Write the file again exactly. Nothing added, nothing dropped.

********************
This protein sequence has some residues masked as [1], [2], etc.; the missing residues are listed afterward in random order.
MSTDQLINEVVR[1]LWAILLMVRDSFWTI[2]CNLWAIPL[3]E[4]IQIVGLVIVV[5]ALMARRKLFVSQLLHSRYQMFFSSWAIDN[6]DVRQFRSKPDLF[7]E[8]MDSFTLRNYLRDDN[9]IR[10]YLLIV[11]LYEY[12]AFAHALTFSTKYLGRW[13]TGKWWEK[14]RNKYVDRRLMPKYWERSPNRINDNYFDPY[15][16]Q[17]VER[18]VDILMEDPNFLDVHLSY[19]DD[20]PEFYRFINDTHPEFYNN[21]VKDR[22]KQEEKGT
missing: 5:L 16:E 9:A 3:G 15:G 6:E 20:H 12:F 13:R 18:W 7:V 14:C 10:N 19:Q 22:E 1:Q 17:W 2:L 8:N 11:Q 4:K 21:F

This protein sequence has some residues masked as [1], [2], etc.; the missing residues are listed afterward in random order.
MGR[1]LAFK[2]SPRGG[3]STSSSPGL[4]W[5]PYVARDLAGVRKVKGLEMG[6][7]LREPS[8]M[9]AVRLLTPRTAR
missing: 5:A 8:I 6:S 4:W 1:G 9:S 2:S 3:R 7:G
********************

This protein sequence has some residues masked as [1], [2], etc.; the missing residues are listed afterward in random order.
MSTDQLINEVVR[1]LWAILLMVRDSFWTI[2]CNLWAIPL[3]E[4]IQIVGLVIVV[5]ALMARRKLFVSQLLHSRYQMFFSSWAIDN[6]DVRQFRSKPDLF[7]E[8]MDSFTLRNYLRDDN[9]IR[10]YLLIV[11]LYEY[12]AFAHALTFSTKYLGRW[13]TGKWWEK[14]RNKYVDRRLMPKYWERSPNRINDNYFDPY[15][16]Q[17]VER[18]VDILMEDPNFLDVHLSY[19]DD[20]PEFYRFINDTHPEFYNN[21]VKDR[22]KQEEKGT
missing: 5:L 16:E 9:A 3:G 15:G 6:E 20:H 12:F 13:R 18:W 7:V 14:C 10:N 19:Q 22:E 1:Q 17:W 2:L 8:N 11:Q 4:K 21:F

This protein sequence has some residues masked as [1], [2], etc.; the missing residues are listed afterward in random order.
MGR[1]LAFK[2]SPRGG[3]STSSSPGL[4]W[5]PYVARDLAGVRKVKGLEMG[6][7]LREPS[8]M[9]AVRLLTPRTAR
missing: 5:A 8:I 6:S 4:W 1:G 9:S 2:S 3:R 7:G